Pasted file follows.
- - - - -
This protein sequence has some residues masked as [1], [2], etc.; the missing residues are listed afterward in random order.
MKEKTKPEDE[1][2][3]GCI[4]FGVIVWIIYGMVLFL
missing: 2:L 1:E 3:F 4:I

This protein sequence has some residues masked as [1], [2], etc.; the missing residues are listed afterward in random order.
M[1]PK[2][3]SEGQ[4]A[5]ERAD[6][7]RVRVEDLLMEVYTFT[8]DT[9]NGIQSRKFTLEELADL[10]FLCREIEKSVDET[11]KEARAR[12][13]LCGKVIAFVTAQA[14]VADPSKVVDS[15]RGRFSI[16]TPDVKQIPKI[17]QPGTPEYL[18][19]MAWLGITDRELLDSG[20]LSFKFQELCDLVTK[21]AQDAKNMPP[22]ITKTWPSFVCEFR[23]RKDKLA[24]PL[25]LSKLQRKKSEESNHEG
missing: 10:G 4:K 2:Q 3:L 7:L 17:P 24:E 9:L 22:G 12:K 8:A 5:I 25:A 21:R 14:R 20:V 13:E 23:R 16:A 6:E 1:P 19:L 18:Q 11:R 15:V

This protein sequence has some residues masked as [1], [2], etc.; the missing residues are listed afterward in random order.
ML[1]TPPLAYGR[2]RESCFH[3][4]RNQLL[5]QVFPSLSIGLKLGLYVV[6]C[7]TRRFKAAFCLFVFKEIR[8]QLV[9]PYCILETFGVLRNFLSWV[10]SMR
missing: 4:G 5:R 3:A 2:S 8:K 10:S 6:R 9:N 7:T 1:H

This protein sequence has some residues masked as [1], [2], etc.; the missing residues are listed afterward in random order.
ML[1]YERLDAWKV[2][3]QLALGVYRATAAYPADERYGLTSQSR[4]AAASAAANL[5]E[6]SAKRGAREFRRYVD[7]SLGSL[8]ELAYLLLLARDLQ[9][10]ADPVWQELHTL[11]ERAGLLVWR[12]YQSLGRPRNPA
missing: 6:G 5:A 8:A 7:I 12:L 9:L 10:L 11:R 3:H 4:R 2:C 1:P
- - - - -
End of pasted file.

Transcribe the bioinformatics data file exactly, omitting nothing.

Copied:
This protein sequence has some residues masked as [1], [2], etc.; the missing residues are listed afterward in random order.
MKEKTKPEDE[1][2][3]GCI[4]FGVIVWIIYGMVLFL
missing: 2:L 1:E 3:F 4:I

This protein sequence has some residues masked as [1], [2], etc.; the missing residues are listed afterward in random order.
M[1]PK[2][3]SEGQ[4]A[5]ERAD[6][7]RVRVEDLLMEVYTFT[8]DT[9]NGIQSRKFTLEELADL[10]FLCREIEKSVDET[11]KEARAR[12][13]LCGKVIAFVTAQA[14]VADPSKVVDS[15]RGRFSI[16]TPDVKQIPKI[17]QPGTPEYL[18][19]MAWLGITDRELLDSG[20]LSFKFQELCDLVTK[21]AQDAKNMPP[22]ITKTWPSFVCEFR[23]RKDKLA[24]PL[25]LSKLQRKKSEESNHEG
missing: 10:G 4:K 2:Q 3:L 7:L 17:P 24:E 9:L 22:G 12:K 8:A 5:I 25:A 21:R 14:R 20:V 13:E 23:R 16:A 6:E 1:P 19:L 18:Q 11:R 15:V

This protein sequence has some residues masked as [1], [2], etc.; the missing residues are listed afterward in random order.
ML[1]TPPLAYGR[2]RESCFH[3][4]RNQLL[5]QVFPSLSIGLKLGLYVV[6]C[7]TRRFKAAFCLFVFKEIR[8]QLV[9]PYCILETFGVLRNFLSWV[10]SMR
missing: 4:G 5:R 3:A 2:S 8:K 10:S 6:R 9:N 7:T 1:H

This protein sequence has some residues masked as [1], [2], etc.; the missing residues are listed afterward in random order.
ML[1]YERLDAWKV[2][3]QLALGVYRATAAYPADERYGLTSQSR[4]AAASAAANL[5]E[6]SAKRGAREFRRYVD[7]SLGSL[8]ELAYLLLLARDLQ[9][10]ADPVWQELHTL[11]ERAGLLVWR[12]YQSLGRPRNPA
missing: 6:G 5:A 8:A 7:I 12:L 9:L 10:L 11:R 3:H 4:R 2:C 1:P